RoboBees Land & Stick to Surfaces Using Static Electricity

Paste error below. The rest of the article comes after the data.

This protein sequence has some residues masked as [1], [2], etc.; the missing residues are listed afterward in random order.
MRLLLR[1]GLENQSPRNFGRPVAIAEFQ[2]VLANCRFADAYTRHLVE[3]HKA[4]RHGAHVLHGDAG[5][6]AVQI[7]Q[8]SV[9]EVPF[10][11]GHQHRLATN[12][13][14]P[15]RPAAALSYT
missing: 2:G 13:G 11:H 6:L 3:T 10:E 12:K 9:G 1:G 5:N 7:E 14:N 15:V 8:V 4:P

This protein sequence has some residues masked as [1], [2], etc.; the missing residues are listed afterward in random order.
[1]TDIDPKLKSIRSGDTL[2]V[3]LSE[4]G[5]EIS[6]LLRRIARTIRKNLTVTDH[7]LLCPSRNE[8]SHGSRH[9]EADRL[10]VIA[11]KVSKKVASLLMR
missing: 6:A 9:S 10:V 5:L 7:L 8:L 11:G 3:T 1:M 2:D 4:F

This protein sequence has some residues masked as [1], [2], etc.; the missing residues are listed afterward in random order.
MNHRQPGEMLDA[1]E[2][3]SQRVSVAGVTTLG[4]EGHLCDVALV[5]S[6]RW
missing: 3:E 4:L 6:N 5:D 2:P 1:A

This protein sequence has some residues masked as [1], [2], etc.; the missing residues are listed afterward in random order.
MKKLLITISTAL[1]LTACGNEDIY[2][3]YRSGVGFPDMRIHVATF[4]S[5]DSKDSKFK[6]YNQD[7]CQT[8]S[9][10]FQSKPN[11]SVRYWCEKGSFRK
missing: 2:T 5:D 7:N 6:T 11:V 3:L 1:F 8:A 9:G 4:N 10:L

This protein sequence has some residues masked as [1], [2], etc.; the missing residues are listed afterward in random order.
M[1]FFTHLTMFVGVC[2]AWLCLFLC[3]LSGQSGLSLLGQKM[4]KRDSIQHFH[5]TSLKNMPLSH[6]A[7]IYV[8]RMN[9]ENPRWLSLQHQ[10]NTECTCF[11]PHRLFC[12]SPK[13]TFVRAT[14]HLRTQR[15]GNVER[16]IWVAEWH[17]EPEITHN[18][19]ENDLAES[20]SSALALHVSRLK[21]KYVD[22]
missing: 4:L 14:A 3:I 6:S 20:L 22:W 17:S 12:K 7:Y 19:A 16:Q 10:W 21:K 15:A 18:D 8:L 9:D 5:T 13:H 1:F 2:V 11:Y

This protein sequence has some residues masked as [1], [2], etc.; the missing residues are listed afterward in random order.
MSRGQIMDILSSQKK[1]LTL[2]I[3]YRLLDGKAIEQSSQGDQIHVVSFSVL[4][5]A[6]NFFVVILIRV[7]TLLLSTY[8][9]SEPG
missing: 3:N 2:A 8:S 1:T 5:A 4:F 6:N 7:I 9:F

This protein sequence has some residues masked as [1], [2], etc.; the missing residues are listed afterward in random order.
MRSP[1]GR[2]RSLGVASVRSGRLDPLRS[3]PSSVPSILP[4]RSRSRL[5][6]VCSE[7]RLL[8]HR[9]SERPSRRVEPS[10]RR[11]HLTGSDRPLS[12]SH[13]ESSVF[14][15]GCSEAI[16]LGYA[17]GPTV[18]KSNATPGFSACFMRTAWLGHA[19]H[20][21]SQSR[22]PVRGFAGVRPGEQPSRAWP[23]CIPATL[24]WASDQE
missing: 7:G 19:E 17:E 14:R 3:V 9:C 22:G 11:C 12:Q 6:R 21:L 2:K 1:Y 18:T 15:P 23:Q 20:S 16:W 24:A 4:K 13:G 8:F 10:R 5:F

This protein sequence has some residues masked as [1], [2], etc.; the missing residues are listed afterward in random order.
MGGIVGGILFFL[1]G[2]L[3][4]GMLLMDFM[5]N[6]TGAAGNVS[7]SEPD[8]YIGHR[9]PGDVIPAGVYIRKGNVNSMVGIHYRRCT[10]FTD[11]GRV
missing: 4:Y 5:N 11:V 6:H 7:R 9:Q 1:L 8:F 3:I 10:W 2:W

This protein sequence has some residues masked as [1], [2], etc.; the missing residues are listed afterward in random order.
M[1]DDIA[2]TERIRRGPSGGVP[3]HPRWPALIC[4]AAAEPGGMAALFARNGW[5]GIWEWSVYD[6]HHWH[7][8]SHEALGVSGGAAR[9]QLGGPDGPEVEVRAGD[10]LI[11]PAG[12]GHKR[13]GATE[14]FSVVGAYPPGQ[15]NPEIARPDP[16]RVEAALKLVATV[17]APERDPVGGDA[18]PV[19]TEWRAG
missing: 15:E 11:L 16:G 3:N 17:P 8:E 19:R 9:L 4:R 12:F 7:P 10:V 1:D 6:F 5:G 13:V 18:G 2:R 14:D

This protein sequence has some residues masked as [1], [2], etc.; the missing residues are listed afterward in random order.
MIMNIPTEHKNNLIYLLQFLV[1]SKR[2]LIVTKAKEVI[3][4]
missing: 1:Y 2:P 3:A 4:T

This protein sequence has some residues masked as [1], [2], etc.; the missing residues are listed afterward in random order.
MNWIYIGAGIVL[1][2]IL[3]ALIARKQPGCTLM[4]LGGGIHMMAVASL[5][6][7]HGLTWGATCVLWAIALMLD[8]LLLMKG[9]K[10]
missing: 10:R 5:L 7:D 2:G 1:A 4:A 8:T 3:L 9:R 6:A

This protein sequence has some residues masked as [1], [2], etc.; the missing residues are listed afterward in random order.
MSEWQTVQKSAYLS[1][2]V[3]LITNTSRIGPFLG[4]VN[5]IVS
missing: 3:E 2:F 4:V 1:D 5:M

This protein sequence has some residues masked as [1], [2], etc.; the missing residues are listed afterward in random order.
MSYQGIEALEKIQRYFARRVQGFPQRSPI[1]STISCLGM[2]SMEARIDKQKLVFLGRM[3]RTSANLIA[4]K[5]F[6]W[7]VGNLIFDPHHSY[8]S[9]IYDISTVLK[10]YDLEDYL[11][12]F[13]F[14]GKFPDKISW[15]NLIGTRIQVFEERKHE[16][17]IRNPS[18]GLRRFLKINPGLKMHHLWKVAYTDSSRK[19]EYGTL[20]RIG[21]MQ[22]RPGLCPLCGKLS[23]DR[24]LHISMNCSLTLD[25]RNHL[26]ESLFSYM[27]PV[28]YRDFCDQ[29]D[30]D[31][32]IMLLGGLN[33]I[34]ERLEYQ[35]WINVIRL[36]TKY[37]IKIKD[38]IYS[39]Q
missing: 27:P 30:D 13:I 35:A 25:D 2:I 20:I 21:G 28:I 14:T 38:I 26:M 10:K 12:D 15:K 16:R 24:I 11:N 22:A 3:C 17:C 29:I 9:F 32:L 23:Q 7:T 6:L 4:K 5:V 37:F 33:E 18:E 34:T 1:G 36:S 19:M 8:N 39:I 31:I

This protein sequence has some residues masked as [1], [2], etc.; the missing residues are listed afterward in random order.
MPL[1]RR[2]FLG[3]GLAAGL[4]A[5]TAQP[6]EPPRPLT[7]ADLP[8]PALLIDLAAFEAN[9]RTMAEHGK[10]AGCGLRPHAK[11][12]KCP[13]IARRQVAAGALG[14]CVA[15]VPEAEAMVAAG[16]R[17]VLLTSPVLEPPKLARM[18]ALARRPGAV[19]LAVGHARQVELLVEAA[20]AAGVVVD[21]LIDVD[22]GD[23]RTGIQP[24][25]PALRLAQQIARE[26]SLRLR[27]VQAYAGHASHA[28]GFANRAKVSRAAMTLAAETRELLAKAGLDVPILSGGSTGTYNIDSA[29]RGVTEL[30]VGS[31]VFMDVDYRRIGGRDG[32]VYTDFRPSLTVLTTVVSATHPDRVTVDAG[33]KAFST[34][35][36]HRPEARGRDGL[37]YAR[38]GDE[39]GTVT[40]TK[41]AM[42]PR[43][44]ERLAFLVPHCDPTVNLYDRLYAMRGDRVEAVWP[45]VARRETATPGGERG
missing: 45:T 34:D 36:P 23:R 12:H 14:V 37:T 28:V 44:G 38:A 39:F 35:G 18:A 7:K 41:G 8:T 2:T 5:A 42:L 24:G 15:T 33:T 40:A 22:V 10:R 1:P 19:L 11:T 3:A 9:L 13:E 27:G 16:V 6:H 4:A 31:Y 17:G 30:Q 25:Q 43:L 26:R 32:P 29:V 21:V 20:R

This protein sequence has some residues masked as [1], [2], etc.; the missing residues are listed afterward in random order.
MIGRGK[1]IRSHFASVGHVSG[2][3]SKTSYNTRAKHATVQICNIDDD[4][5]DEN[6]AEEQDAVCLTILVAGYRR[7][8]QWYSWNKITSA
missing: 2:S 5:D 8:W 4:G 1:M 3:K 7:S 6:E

Harvard University roboticists have demonstrated that their flying microrobots, called RoboBees, can now perch during flight to save energy - like bats or birds. The RoboBees one day may be used in search and rescue missions. The team turned to electrostatic adhesion - the same basic science that causes a static-charged balloon to stick to a wall. The RoboBee uses an electrode patch and a foam mount that absorbs shock. The entire mechanism weighs 13.4 mg, bringing the total weight of the robot to about 100mg - similar to the weight of a real bee. The robot takes off and flies normally. When the electrode patch is supplied with a charge, it can stick to almost any surface, from glass to wood to a leaf. To detach, the power supply is simply switched off. The patch requires about 1000 times less power to perch than it does to hover, offering to dramatically extend the operational life of the robot. Reducing the robot's power requirements is critical for the researchers, as they work to integrate onboard batteries on untethered RoboBees.